Producing Cannabis Extracts in California is a Risky Business

We're from the DEA and we're here to burn up your hashish
We’re from the DEA and we like burning hashish

On January 28, 2016, San Diego police narcotics officers along with the San Diego Fire-Rescue Hazmat Unit raided MedWest Distribution, a California manufacturer of concentrated cannabis extracts, also commonly known in the marijuana community as “hash oil,” “honey,” “wax” or “shatter.” Cannabis extracts are produced through complicated methods of extracting cannabinoids (like THC and CBD) from the marijuana plant using solvents such as butane, carbon dioxide, alcohol and water.

The MedWest raid has received particular attention due to the company’s affiliation with Bhang Corporation, a California-based retailer of marijuana edibles and concentrates with a large presence in medical marijuana states across the country. Police are now reporting one reason for the raid was that the process MedWest used to manufacture hash oils was both dangerous and illegal. Two MedWest employees were also arrested on charges of illegal manufacturing and distribution of hash oil.

For companies currently manufacturing or thinking of producing cannabis extracts in the state of California, this raid serves as a cautionary tale. Not only is there a real danger to producing extracts that results in harsher penalties and increased scrutiny from local authorities, production of cannabis extracts through certain methods in California is still illegal under state law.

The Danger of Producing Cannabis Extracts. The methods used to produce cannabis extracts involve complicated and precise techniques and often dangerous, volatile solvents, resulting in a risk of physical harm to the manufacturers and to those around them. In recent years, butane has been the most commonly used solvent and cannabis extracts produced using this method are also known as “butane hash oil (BHO).” The major burn treatment centers at two hospitals in Northern California reported in 2015 that nearly 10 percent of severe burn cases were attributed to butane hash oil explosions, which was more than burn cases from car accidents and house fires combined. A chief burn surgeon at the hospitals stated:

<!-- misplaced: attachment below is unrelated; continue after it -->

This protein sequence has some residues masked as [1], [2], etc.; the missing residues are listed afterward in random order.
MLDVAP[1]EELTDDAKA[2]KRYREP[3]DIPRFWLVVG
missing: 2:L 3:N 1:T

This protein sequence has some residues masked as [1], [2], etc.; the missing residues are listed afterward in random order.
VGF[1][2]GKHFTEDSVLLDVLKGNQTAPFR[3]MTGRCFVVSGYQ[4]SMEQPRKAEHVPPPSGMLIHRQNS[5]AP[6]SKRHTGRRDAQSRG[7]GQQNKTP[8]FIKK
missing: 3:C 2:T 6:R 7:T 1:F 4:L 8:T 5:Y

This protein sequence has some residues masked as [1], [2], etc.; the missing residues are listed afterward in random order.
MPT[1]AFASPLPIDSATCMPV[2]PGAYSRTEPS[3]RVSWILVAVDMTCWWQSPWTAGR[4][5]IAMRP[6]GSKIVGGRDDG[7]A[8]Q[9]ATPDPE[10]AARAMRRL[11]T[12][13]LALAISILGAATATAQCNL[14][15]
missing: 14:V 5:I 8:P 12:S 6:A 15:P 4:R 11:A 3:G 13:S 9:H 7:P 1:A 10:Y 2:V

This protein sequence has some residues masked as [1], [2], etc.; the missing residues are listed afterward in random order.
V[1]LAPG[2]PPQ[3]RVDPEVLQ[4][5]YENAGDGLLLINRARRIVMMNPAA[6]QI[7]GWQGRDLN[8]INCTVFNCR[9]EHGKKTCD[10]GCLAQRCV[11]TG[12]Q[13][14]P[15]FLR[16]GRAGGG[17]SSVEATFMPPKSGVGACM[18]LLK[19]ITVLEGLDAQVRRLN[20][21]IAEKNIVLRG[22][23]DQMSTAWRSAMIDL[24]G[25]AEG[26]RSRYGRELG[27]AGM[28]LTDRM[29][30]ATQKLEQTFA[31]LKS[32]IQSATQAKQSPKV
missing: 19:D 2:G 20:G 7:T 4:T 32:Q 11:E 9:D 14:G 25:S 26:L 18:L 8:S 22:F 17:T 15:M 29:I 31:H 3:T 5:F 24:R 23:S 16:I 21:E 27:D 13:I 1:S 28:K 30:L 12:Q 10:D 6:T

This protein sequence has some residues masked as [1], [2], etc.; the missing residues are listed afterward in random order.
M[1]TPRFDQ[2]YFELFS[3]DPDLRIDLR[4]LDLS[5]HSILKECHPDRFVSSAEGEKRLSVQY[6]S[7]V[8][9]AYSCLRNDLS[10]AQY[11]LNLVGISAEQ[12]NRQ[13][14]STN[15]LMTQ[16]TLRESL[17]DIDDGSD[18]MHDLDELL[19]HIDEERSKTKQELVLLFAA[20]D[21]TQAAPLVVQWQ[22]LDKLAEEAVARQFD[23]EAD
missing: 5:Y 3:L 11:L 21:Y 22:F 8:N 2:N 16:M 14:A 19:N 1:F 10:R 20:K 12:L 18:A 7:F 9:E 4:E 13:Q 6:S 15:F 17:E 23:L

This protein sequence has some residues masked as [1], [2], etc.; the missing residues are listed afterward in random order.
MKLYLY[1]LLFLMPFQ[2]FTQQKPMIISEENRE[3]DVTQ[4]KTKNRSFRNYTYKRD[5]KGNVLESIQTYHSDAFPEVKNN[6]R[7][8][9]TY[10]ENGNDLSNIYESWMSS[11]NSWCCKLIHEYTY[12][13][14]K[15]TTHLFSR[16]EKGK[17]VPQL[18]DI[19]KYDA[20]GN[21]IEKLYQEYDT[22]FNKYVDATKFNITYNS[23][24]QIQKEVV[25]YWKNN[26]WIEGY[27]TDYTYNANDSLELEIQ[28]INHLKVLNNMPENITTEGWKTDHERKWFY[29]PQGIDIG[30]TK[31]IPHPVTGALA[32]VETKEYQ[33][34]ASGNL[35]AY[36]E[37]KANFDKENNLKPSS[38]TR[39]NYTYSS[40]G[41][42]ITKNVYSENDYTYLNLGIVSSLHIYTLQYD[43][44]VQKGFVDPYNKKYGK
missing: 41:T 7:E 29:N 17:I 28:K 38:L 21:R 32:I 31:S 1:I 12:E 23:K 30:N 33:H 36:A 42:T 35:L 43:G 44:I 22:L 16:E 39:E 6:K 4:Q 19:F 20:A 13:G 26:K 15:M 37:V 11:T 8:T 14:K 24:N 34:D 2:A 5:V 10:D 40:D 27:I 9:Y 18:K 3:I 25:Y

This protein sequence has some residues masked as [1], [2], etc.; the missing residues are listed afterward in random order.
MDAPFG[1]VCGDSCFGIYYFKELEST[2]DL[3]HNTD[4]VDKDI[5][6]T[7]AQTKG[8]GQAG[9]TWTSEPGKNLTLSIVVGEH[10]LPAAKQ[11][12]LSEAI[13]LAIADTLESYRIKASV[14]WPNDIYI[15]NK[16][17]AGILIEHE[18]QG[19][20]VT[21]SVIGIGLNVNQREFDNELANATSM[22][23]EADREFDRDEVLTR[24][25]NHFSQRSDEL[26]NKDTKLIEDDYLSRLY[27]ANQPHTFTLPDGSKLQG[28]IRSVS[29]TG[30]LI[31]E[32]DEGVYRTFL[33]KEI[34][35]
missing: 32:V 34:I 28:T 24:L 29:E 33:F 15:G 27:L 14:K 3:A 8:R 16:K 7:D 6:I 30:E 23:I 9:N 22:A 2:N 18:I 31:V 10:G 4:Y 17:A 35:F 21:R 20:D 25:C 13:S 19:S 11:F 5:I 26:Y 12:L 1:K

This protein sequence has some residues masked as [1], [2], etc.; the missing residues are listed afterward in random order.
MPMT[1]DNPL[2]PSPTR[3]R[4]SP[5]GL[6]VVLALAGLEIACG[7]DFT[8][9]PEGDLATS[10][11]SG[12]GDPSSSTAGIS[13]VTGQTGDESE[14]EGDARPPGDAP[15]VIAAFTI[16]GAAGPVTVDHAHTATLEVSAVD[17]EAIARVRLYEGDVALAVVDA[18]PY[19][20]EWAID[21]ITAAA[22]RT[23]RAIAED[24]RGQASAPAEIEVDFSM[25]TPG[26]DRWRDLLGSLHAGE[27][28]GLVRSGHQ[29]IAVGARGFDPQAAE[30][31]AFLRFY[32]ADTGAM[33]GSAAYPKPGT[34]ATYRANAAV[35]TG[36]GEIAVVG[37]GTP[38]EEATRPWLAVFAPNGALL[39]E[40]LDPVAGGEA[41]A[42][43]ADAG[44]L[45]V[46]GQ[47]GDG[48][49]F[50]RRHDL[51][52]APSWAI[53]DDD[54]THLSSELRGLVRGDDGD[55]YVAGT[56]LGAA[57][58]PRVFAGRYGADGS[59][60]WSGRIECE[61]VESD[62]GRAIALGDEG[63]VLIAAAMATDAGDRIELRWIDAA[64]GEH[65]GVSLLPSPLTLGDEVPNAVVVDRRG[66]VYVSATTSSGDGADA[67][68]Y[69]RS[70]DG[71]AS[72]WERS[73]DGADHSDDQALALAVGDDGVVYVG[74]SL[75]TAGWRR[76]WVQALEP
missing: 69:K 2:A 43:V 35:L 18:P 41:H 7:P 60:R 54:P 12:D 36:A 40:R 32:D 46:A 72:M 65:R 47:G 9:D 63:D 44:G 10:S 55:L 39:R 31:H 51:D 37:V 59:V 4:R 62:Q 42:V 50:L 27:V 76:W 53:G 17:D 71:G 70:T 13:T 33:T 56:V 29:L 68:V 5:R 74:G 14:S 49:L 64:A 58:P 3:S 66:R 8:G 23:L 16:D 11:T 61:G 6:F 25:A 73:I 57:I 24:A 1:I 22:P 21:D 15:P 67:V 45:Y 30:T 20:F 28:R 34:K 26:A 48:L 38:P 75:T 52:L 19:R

Between 2007 and 2014, 101 patients with suspected or confirmed burns from butane fires were admitted to the two hospitals, most of them in the past three years.

Since there is real danger involved in manufacturing cannabis extracts, producers have a higher risk of drawing unwanted attention to themselves, especially when things go wrong and accidents lead to investigations by local fire departments and police.

Producing Cannabis Extracts Through Certain Methods is Illegal in CaliforniaUnder California Health and Safety Code section 11379.6, the manufacture of a controlled substance by chemical extraction is punishable by imprisonment of up to seven years and a fine of up to $50,000. Though the general public usually associates this law with illegal “meth labs” (thanks Breaking Bad), the language also applies to manufacturers of marijuana products using certain types of extraction methods. Marijuana is a controlled substance under both federal and California law, and section 11379.6 applies to methods of creating marijuana products using volatile chemicals which pose a danger to the public, such as butane. To make matters worse, in August of last year, California Governor Jerry Brown signed a new law that increased punishments for producing hash oil within 300 feet of a residential building.

The takeaway is that even though it is now legal in California to possess and distribute medical marijuana extracts produced under any method, it is still illegal to manufacture them using butane and other volatile solvents. In contrast, manufacturing of butane hash oil is legal and regulated in other medical marijuana states such as Colorado, Massachusetts and Rhode Island. With the passing of new legislation allowing for medical marijuana manufacturing licenses in California, and the potential for licenses for recreational marijuana to follow, the question remains whether California will choose to block this large sector of cannabis extract producers from its marijuana market.